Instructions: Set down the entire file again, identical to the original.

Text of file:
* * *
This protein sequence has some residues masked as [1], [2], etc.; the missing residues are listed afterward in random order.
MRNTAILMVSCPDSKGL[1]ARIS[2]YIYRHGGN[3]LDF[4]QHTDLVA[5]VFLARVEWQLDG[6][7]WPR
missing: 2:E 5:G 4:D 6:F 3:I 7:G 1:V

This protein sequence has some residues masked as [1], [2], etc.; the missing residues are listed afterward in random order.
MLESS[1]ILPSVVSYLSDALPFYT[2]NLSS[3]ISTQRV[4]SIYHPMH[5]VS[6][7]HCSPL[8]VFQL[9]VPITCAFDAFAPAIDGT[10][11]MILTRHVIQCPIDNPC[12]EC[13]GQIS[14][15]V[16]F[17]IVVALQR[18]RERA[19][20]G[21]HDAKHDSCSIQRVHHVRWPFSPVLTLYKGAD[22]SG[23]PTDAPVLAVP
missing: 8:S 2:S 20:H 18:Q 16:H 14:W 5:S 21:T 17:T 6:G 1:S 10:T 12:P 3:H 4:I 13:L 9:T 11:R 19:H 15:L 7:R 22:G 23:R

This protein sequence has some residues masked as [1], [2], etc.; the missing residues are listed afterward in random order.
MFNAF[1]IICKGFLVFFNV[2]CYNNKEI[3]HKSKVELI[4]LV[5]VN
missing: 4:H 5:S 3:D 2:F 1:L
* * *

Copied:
This protein sequence has some residues masked as [1], [2], etc.; the missing residues are listed afterward in random order.
MRNTAILMVSCPDSKGL[1]ARIS[2]YIYRHGGN[3]LDF[4]QHTDLVA[5]VFLARVEWQLDG[6][7]WPR
missing: 2:E 5:G 4:D 6:F 3:I 7:G 1:V

This protein sequence has some residues masked as [1], [2], etc.; the missing residues are listed afterward in random order.
MLESS[1]ILPSVVSYLSDALPFYT[2]NLSS[3]ISTQRV[4]SIYHPMH[5]VS[6][7]HCSPL[8]VFQL[9]VPITCAFDAFAPAIDGT[10][11]MILTRHVIQCPIDNPC[12]EC[13]GQIS[14][15]V[16]F[17]IVVALQR[18]RERA[19][20]G[21]HDAKHDSCSIQRVHHVRWPFSPVLTLYKGAD[22]SG[23]PTDAPVLAVP
missing: 8:S 2:S 20:H 18:Q 16:H 14:W 5:S 21:T 17:T 6:G 1:S 10:T 12:P 3:H 4:I 13:L 9:T 11:R 19:H 15:L 7:R 22:G 23:R

This protein sequence has some residues masked as [1], [2], etc.; the missing residues are listed afterward in random order.
MFNAF[1]IICKGFLVFFNV[2]CYNNKEI[3]HKSKVELI[4]LV[5]VN
missing: 4:H 5:S 3:D 2:F 1:L